Montgomery entrepreneur turns his penchant for productivity into a virtual business
Accelerators: This monthly series highlights local people of color chasing their business dreams and leading the way for others. These are the stories of entrepreneurs, pioneers and risk takers that pave the way for the new Montgomery.
Ashley Jackson prides itself on your inability to get things done.
For the 33-year-old entrepreneur, a cluttered email inbox or calendar full of events is an opportunity, not a nuisance.
Jackson is the owner of JAMM Resources, a virtual assistant company that she launched in 2017 after recognizing that she could monetize her penchant for productivity and turn it into a lucrative and flexible career.
She offers a range of services to businesses and individuals who cannot do everything on their own, much like a traditional administrative assistant would; accounting, customer service, communications and social media management – the list goes on – except that she does it all from her home office.
Her clients range from lawyers and graphic designers to small businesses who send calls directly to her phone or connect through an answering service.
âI see a problem, I find a solution, and I fix it,â Jackson said. “That’s what I do.”
Four years ago, she didn’t know anything about the virtual assistant industry. Now, every time she drives north on Interstate 85, she searches for a large complex of brick buildings that she dreams of someday filling with employees.
It is a vision that some could not have imagined 15 years ago. Jackson dropped out of Jefferson Davis High School in 2006 after a series of suspensions. She said that when she was a teenager she struggled with unresolved emotions about her father that caused her to act in school.
âIt’s not about how you start; it’s about how you end up. I had my GED, and it was literally the best thing that ever happened to me. I went to the army and learned all these skills which were directly transferred to my professional life, âshe said.
In the military, Jackson worked in human resources, handling sensitive personal files and helping members apply for insurance and marriage licenses, among other necessities.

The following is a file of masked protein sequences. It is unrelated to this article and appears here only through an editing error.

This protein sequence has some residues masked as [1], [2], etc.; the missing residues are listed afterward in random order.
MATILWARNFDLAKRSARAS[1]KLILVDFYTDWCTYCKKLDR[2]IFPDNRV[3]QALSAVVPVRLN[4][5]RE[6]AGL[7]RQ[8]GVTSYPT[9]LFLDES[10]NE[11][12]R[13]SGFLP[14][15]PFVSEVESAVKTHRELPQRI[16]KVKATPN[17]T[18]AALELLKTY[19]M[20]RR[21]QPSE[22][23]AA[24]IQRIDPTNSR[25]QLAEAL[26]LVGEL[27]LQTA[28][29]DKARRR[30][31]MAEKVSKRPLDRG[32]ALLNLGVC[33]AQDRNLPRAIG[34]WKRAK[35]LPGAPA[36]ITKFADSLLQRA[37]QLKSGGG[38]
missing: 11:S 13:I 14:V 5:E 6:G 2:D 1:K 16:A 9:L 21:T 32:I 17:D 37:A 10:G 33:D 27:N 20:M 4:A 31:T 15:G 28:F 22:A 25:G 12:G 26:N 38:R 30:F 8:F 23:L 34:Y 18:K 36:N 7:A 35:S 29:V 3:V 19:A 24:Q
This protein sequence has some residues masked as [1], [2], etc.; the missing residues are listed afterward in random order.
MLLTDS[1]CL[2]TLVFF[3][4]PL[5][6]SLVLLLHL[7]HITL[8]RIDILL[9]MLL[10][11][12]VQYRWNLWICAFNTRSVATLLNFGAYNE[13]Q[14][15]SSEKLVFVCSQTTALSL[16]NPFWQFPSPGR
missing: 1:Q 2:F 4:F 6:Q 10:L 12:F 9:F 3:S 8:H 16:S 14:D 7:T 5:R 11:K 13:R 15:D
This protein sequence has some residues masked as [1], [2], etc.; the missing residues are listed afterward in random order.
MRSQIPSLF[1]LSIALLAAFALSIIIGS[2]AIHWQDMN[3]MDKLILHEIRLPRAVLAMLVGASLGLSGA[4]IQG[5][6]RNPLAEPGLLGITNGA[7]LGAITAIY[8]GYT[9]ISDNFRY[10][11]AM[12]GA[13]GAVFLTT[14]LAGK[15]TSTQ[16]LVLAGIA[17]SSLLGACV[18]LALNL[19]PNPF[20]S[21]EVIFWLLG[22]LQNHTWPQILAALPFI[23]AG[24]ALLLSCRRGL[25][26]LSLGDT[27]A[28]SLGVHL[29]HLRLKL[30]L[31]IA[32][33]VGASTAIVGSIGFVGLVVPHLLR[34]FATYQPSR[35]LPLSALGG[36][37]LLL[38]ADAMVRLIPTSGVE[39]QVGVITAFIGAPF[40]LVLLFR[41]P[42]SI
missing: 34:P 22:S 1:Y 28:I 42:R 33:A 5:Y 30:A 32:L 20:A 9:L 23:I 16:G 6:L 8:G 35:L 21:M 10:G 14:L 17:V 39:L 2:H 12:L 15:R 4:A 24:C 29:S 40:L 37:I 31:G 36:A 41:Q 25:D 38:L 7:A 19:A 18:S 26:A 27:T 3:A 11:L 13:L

JAMM allows Jackson to work remotely, which came in handy when COVID-19 hit, as well as setting his own hours and pay. Another advantage was that there was little or no start-up capital required.
As a married mother of two, she said freedom is priceless, which is why the entrepreneur started mentoring people, especially single mothers, looking to join the industry about a year ago. . Jackson has been there and knows the fight. This large office complex she dreams of would have an entire floor dedicated to childcare.
Some have wondered why Jackson would offer to train potential competitors.
“If I know something, why not teach it to someone else?” This is who I am. I don’t mind sharing the knowledge I have so people can create better lives for themselves, âshe said.
Jackson sees JAMM as a resource center and plans to offer a structured course in the future that describes the ins and outs of the industry for those who need help starting their business.
One piece of advice she frequently offers is to create a business plan. If she had had one when she first started, it would have allowed her efforts to stay focused on the laser instead of the wide ones. Jackson said that at first everyone looked like a customer to her.
Another invaluable lesson was financial management.
âDon’t mix your personal money with your business money. I didn’t pay myself and I used my business bank account for personal purchases. Once I quit I was able to watch my business account grow.
Although most of Jackson’s interactions with her clients are by phone or email, she said they have become like family to her. Most of the new business inquiries she receives come from personal referrals.
âFor me, it all comes down to customer service. I try to treat every business like mine, âshe said.
Contact Montgomery Advertiser reporter Safiya Charles at (334) 240-0121 or [email protected]